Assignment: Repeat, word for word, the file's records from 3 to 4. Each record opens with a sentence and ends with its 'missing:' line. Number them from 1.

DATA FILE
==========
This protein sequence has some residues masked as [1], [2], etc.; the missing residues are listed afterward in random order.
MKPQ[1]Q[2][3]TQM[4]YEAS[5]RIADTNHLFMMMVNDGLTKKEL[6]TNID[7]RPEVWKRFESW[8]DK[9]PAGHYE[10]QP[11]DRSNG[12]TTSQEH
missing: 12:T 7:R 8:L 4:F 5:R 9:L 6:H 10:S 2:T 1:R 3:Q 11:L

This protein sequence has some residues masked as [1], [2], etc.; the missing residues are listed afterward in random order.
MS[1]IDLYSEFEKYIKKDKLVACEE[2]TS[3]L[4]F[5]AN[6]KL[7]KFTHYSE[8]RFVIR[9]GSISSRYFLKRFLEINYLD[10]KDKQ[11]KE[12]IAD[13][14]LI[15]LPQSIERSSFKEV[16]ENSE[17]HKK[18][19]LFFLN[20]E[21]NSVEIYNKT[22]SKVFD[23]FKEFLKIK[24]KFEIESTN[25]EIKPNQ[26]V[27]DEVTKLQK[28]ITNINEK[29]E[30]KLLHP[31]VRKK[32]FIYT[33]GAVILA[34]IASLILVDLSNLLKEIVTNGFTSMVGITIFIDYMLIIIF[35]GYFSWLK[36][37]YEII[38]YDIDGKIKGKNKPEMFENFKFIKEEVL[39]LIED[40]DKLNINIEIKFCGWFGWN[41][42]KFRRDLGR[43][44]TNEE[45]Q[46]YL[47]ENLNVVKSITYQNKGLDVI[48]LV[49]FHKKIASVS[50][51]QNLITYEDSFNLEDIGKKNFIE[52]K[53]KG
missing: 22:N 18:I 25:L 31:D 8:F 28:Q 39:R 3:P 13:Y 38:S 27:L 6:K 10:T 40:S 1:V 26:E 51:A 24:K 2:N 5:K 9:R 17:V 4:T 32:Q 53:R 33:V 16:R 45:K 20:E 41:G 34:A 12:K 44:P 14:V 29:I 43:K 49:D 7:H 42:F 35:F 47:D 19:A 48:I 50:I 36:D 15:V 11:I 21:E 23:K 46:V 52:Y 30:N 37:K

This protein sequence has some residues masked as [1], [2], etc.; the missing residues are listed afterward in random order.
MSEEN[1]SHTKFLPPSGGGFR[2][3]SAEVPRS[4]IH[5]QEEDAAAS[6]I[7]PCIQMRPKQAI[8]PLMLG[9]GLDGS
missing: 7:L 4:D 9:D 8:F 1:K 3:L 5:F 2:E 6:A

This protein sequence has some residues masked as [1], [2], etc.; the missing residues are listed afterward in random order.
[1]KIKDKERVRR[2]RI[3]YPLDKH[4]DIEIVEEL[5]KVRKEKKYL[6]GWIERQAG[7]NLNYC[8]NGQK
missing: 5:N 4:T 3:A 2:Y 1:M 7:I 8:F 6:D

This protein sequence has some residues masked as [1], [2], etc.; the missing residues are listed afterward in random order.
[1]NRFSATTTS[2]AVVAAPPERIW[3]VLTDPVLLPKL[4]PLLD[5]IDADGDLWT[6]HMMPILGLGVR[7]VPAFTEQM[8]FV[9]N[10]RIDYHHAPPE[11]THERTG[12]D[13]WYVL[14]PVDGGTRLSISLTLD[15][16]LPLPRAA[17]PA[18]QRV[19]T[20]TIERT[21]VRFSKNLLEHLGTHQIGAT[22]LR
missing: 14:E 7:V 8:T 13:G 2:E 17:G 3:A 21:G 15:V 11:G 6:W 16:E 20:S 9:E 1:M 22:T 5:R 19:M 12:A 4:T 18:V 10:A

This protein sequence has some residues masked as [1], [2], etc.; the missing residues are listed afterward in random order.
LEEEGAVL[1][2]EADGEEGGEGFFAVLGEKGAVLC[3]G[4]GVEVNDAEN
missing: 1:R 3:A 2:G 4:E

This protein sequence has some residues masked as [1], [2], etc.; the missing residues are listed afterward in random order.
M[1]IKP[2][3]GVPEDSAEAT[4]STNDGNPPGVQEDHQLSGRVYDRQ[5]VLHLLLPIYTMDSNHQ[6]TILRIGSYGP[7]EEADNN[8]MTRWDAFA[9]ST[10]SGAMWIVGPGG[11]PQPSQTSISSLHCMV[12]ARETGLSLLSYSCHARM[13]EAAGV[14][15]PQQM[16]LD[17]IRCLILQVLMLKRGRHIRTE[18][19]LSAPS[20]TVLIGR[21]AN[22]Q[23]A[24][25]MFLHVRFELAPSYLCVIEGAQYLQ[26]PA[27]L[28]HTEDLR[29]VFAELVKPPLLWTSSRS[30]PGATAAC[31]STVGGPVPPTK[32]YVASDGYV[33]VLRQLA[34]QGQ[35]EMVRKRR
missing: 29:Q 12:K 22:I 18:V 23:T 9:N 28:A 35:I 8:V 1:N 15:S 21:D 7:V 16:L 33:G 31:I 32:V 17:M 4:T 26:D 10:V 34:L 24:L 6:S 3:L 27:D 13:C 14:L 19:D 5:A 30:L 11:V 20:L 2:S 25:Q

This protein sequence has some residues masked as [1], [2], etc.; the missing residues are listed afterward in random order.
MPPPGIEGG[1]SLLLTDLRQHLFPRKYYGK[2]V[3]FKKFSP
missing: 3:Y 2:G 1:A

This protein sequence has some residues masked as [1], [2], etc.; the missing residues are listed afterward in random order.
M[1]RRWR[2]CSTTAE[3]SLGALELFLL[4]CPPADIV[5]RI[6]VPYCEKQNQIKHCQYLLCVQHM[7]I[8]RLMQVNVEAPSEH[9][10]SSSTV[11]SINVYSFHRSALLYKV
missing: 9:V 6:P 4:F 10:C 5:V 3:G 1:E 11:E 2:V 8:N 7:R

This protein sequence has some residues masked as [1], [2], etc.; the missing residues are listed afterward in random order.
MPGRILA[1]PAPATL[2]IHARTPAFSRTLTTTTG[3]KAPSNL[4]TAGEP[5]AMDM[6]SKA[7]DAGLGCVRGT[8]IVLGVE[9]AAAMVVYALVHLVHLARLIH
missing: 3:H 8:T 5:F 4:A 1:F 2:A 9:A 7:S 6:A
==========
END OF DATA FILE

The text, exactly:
This protein sequence has some residues masked as [1], [2], etc.; the missing residues are listed afterward in random order.
MSEEN[1]SHTKFLPPSGGGFR[2][3]SAEVPRS[4]IH[5]QEEDAAAS[6]I[7]PCIQMRPKQAI[8]PLMLG[9]GLDGS
missing: 7:L 4:D 9:D 8:F 1:K 3:L 5:F 2:E 6:A

This protein sequence has some residues masked as [1], [2], etc.; the missing residues are listed afterward in random order.
[1]KIKDKERVRR[2]RI[3]YPLDKH[4]DIEIVEEL[5]KVRKEKKYL[6]GWIERQAG[7]NLNYC[8]NGQK
missing: 5:N 4:T 3:A 2:Y 1:M 7:I 8:F 6:D